valuable to be using that hard… at least to me. And I wanted another
levergun. I had a Marlin 1894CL in .32-20 that worked pretty well.
The action is slick and the gun is accurate. But I wanted a Model 92 Winchester
or a copy of one. I had the shotgun, an old Stevens 311 12
gauge with 18 ½” barrels that would work fine. And I wanted some
of those neat clothes I saw folks wearing. The old-timey ones. My
wife liked the Victorian-style dresses and said she would help me with the
clothing, so I started on the guns.
the levergun I picked up a copy of the Winchester 92 by Rossi in .357
magnum. These are pretty neat guns just out of the box and this Rossi was
no exception. Accuracy was excellent and it would feed both .357’s and
.38 Specials. I use the .38 Specials for the matches so that was great.
I smoothed up the action some and shot it a lot. Using it helped worked some of
the stiffness out of it. The more I used it the more I liked it. It has
become my main Cowboy rifle. To personalize it I removed the Carbine stock
and replaced it with a rifle stock that has the crescent buttplate. I
removed the ugly black finish that the Rossi’s have on their wood and simply
oiled the stock and fore-end, making its appearance quite a bit different.
Sights have to be original or replica open iron sights or tang-mounted peep
sights of the 1860 – 1899 period. I have left the sights on the Rossi that
came on it and they work just fine for me.
are not limited to the 1892 copies. Shooters use replicas (and sometimes
the originals) of the Henrys, the Winchester 1866, the Winchester 1873
(one of the more popular ones), and the Winchester 1892. Winchester makes
the 1894 (modern made) in “pistol” calibers and designed for use by Cowboy
shooters. In addition to the replicas and the Winchester rifles, Marlin has
given the Cowboy shooters a wide range of choice. Not only are the old
guns out there, but new Marlins can be had in Cowboy configuration, made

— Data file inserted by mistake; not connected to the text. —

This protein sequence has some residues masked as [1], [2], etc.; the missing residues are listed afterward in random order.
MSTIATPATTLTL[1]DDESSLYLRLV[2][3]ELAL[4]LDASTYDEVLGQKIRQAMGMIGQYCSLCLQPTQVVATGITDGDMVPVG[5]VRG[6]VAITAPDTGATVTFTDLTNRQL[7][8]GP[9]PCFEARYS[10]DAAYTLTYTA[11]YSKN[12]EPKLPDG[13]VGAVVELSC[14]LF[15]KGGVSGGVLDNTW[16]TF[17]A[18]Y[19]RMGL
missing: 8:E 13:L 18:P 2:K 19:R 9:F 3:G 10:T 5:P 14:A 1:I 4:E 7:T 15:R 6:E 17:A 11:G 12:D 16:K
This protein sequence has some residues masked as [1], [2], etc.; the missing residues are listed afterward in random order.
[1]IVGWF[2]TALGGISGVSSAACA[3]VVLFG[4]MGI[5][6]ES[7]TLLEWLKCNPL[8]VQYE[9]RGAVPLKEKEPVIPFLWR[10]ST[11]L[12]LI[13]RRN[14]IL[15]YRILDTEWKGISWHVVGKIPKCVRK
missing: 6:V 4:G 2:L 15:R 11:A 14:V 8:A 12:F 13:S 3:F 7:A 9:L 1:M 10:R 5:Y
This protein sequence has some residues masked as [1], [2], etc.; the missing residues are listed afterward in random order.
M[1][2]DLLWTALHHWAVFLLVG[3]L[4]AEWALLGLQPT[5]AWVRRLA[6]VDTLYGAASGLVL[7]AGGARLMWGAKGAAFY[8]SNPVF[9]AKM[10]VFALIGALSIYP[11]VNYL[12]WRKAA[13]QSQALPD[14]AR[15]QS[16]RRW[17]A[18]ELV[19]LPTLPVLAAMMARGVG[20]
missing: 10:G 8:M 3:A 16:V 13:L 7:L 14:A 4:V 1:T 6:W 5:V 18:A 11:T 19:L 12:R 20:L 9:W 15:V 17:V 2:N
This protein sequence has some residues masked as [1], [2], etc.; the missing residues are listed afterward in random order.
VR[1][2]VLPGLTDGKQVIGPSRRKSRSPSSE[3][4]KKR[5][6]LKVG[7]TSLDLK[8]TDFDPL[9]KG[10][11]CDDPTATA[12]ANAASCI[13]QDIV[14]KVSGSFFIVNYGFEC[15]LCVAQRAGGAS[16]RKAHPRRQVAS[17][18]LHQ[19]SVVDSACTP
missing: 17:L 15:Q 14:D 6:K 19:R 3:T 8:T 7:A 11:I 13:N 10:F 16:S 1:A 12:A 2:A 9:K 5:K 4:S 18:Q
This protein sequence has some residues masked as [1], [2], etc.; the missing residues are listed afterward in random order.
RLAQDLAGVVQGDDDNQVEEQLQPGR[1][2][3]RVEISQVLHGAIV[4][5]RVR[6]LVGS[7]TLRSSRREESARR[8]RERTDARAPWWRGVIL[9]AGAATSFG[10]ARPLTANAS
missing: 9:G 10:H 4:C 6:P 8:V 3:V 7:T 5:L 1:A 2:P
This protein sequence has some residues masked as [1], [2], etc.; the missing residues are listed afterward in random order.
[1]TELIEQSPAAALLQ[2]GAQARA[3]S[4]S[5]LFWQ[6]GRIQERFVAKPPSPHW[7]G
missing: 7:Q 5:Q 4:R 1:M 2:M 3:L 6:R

especially for the Cowboy Action game.
the sixguns I decided to go with Ubertis.
There are any number of good single action revolvers available today. For the
person starting out they would never go wrong buying a Ruger. The
Ruger Vaquero is one of the more popular ones and it is an excellent choice.
There are also great cowboy guns from Cimarron Arms, from USFA,
from stores like Cabela’s and from quite a few other sources.
of the Colt Single Action Army are not the only guns used of course. There
is the Smith & Wesson Schofield which is quite popular with some.
You can also use the Smith & Wesson Russian or the Remington Model
1875 or Model 1890. And there a number of “cap and ball” revolvers to
choose from if that is your preference.
reason I chose Uberti was this: I wanted guns that were close replicas of
my Colt SAAs. I had a limited budget. And I got a deal that fell
within what I was looking for and took it.
For those who want to tune up their single action revolvers so that they run smoothly and to help the reliability there are several options. One is to send the guns off to a gunsmith and have them tune them up. For those on a limited budget or who just like to Do-It-Yourself, one of the easiest things to do is install a reduced-power spring kit. These help lighten the force needed to cock the hammer. They can also reduce wear on internal parts.
[Ed. Note: do-it-yourselfers, see Jim's article, Slicking Up an Uberti]
are available for Rugers, Colts, and replicas of Colt from Brownells,
Pistol & Revolver and a large number of other online sources. I ordered the
springs for the Ubertis online from Brownells. For the bolt/trigger spring
I chose the Heinie spring. This is a “wire” spring, not the flat-type
normally used in Colt’s and Colt-types. Not only does it lighten the
trigger pull, it lasts indefinitely.
addition to the springs I personalized the sixguns by removing the varnish on
the grips. Under it I found nice wood on one gun. That grip I gave
an oil finish. The